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Conditions for Membership

Institutional members must meet the following conditions:

  • be listed in the Council for Higher Education Accreditation’s(CHEA) Database of Programs Accredited by Recognized U.S. Accrediting Organizations;
  • be a degree-granting institution that is duly accredited by an institutional accrediting agency recognized by the U.S. Department of Education or by the Council for Higher Education Accreditation (CHEA);
  • meet appropriate provisions of DOD Directive 1322.8E, Voluntary Educational Programs for Military Personnel, DOD Instruction 1322.25, Voluntary Education Programs, and appropriate Service regulations when providing educational services on military installations;
  • be approved for educational benefits by the appropriate State Approving Agency for veterans’ benefits;
  • agree to submit data for the SOC Consortium Guide; and
  • not be listed by the U.S. Department of Education as having an excessive student loan default rate.

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SOC Criteria

Inherent in the SOC Principles are expectations and standards essential to their translation into performance and action. The SOC Criteria express those expectations and standards and constitute an operational framework for SOC Consortium member institutions to extend to servicemembers undergraduate educational opportunities that are sometimes distinct from common institutional practice. The Criteria characterize flexibility essential to the improvement of access by servicemembers to undergraduate educational programs. The Criteria stipulate that institutional policies and practices be fair, equitable, and effective in recognizing special and often limiting conditions faced by military students.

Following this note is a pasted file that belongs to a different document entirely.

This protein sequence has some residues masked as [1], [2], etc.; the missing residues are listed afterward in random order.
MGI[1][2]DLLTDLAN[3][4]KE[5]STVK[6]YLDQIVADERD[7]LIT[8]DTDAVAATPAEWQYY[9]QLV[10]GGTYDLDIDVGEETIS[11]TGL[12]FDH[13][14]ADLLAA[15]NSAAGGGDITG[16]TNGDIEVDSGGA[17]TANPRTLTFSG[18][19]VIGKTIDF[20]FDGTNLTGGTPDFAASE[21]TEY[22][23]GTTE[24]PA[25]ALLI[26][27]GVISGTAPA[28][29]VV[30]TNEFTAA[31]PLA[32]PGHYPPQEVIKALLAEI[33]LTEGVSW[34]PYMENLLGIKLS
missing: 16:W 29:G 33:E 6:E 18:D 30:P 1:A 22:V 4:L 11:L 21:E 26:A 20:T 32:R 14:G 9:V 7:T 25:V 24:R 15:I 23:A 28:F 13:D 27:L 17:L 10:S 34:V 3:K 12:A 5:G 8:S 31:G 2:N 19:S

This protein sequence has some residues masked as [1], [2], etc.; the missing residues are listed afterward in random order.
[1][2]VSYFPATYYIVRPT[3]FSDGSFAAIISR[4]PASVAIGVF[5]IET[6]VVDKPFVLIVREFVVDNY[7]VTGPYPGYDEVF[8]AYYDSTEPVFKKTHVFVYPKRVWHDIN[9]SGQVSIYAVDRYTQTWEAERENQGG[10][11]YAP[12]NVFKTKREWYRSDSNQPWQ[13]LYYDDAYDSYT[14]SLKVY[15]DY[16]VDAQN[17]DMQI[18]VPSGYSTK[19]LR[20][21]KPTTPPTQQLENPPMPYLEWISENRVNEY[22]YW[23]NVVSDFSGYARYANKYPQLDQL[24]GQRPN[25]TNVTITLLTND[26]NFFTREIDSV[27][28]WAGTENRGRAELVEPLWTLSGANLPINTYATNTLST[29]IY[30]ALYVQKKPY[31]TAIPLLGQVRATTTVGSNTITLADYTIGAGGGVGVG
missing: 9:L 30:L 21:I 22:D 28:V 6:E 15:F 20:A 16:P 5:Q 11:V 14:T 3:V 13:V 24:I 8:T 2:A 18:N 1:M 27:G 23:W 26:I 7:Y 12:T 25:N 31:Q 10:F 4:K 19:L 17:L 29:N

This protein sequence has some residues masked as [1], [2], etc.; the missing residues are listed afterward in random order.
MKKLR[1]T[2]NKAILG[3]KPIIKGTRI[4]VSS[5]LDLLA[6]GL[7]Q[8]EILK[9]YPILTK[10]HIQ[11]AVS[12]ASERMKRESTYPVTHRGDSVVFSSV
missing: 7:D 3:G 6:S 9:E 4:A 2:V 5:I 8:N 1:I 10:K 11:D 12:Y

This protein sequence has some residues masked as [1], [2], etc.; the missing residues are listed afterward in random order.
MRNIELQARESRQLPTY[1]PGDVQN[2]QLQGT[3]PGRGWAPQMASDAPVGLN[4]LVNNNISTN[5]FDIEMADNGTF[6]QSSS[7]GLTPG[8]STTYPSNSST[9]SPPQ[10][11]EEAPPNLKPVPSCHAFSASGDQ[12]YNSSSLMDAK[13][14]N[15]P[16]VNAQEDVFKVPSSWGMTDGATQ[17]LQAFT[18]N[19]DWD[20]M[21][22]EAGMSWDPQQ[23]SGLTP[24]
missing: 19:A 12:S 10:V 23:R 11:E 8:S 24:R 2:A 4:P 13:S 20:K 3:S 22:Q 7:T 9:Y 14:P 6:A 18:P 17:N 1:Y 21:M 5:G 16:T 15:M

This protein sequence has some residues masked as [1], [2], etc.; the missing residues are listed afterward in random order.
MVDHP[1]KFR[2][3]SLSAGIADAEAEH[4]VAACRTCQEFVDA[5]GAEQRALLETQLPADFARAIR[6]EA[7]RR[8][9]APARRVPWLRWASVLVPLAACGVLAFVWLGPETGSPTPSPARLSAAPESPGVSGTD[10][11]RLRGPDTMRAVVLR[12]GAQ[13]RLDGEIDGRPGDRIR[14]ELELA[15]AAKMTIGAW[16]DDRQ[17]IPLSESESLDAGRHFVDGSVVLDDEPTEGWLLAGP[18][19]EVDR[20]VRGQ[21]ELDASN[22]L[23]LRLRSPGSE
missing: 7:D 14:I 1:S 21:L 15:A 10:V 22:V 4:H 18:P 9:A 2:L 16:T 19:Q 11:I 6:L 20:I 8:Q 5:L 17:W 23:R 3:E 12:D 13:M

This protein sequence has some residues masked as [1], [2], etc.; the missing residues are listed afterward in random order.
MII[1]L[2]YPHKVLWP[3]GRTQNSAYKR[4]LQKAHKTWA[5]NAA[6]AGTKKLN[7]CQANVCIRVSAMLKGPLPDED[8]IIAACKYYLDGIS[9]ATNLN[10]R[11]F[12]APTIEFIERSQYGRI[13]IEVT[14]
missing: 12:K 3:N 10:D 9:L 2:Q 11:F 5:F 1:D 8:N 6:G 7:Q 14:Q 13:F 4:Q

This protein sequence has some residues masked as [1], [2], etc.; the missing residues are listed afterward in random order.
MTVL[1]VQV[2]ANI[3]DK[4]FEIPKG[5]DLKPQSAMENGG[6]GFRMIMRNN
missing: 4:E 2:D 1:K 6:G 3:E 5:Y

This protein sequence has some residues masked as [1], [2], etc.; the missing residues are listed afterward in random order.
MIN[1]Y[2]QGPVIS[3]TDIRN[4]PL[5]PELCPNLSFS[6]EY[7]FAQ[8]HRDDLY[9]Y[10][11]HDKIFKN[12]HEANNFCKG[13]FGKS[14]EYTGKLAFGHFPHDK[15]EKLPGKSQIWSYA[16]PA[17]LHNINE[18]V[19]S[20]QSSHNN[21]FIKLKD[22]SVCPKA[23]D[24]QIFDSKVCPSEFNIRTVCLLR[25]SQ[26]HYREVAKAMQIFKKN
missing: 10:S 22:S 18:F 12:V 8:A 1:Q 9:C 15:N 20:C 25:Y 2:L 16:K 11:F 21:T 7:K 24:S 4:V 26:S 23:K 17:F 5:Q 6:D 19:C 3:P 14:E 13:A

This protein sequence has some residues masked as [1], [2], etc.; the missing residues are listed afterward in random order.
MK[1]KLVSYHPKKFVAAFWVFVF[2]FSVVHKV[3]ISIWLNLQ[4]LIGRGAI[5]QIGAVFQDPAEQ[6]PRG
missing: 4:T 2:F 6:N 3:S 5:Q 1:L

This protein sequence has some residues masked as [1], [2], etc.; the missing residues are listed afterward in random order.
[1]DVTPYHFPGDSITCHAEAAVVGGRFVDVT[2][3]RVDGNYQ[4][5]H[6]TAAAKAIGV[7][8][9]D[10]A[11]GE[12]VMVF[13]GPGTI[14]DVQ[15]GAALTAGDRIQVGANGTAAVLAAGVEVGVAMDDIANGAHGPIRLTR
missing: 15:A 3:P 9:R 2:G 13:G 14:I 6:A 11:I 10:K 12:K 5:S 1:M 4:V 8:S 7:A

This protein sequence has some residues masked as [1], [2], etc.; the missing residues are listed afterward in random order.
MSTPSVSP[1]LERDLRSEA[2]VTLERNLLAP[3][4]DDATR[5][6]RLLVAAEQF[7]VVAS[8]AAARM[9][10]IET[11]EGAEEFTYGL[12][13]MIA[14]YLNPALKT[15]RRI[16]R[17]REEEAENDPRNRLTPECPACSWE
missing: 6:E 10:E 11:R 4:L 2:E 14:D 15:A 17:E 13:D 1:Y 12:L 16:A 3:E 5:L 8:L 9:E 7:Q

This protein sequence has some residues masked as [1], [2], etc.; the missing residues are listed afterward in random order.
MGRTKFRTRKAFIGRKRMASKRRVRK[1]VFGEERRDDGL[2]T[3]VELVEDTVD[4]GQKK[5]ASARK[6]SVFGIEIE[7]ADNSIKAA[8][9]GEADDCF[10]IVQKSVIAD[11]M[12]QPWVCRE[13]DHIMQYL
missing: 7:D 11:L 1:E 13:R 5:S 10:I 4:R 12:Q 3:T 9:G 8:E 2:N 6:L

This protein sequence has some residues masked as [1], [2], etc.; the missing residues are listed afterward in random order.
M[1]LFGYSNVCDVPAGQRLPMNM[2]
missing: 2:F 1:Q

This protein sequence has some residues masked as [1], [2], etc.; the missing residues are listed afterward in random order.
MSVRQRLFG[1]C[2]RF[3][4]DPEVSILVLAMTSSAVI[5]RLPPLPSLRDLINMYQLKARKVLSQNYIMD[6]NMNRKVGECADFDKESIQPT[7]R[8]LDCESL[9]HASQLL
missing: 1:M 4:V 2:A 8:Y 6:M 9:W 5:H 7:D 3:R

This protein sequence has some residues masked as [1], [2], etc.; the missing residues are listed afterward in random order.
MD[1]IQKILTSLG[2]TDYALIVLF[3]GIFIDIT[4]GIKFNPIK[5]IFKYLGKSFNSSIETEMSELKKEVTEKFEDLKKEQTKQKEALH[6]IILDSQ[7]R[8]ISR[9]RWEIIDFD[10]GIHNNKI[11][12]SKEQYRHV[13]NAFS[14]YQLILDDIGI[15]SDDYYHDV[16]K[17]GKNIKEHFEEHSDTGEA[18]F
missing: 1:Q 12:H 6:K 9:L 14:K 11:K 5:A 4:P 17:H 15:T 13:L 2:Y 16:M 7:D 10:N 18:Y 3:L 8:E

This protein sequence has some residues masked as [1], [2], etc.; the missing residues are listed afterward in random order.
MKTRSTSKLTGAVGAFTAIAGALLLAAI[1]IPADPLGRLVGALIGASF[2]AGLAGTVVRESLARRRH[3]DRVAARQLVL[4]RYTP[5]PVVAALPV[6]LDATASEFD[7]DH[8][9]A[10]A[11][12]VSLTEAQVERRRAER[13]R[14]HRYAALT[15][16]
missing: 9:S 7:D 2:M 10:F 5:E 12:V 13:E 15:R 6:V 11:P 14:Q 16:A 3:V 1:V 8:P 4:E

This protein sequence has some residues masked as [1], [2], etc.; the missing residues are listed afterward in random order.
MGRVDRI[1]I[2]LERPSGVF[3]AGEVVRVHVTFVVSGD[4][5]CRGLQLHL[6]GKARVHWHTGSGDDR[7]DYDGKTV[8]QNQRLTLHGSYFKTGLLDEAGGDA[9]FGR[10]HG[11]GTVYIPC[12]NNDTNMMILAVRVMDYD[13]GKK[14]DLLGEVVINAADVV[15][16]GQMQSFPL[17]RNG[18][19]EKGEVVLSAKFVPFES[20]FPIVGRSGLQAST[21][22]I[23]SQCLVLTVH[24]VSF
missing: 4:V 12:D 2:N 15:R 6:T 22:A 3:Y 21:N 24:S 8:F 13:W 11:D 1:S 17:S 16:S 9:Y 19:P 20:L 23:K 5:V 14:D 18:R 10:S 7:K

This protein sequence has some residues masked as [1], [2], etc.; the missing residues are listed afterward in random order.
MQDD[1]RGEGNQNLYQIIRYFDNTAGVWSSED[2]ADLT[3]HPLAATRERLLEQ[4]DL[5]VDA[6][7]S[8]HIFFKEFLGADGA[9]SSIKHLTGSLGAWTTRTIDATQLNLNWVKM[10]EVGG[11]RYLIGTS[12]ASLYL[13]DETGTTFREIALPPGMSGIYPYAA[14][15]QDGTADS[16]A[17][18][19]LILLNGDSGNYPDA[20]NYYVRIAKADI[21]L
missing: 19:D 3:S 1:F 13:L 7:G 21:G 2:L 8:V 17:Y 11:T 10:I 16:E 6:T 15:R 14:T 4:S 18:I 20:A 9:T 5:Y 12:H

Criterion 1. Transfer of Credit.

Since mobility makes it unlikely that a servicemember can complete all degree program requirements at one institution, a SOC Consortium institution designs its transfer practices for servicemembers to minimize loss of credit and avoid duplication of coursework, while simultaneously maintaining the integrity of its programs. It is recognized that SOC Consortium institutions must maintain quality and integrity within a complex academic and regulatory environment where resource, regulatory, and academic realities sometimes militate against the broad spirit of flexibility that SOC advocates. Consistent with this reality and with the requirements of a servicemember’s degree program, a SOC Consortium institution follows the general principles of good practice outlined in the Joint Statement on the Transfer and Award of Credit. Each institution may be required to submit documentary evidence that it generally accepts credits in transfer from other accredited institutions, and that its credits in turn are generally accepted by other accredited institutions.

Criterion 2. Academic Residency Requirements.

A SOC Consortium institution limits academic residency requirements for active-duty servicemembers to no more than 25 percent of the undergraduate degree program; recognizes all credit course work offered by the institution as applicable in satisfying academic residency requirements; and allows servicemembers to satisfy academic residency requirements with courses taken from the institution at any time during their program of study, specifically avoiding any “final year” or “final semester” residency requirement, subject to stated requirements in specific course areas such as majors. If a SOC Consortium institution offers one hundred percent of an undergraduate degree online, that institution may require active-duty servicemembers to take thirty percent of that degree program to obtain residency.

Criterion 3. Crediting Learning from Military Training and Experience.

A SOC Consortium institution provides processes to determine credit awards and learning acquired for specialized military training and occupational experience when applicable to a servicemember’s degree program. A SOC Consortium institution recognizes and uses the ACE Guide to the Evaluation of Educational Experiences in the Armed Services in determining the value of learning acquired in military service, and awards credit for appropriate learning acquired in military service at levels consistent with ACE Guide recommendations and ⁄ or those transcripted by the Community College of the Air Force, when applicable to a servicemember’s program.

Criterion 4. Crediting Extra-Institutional Learning.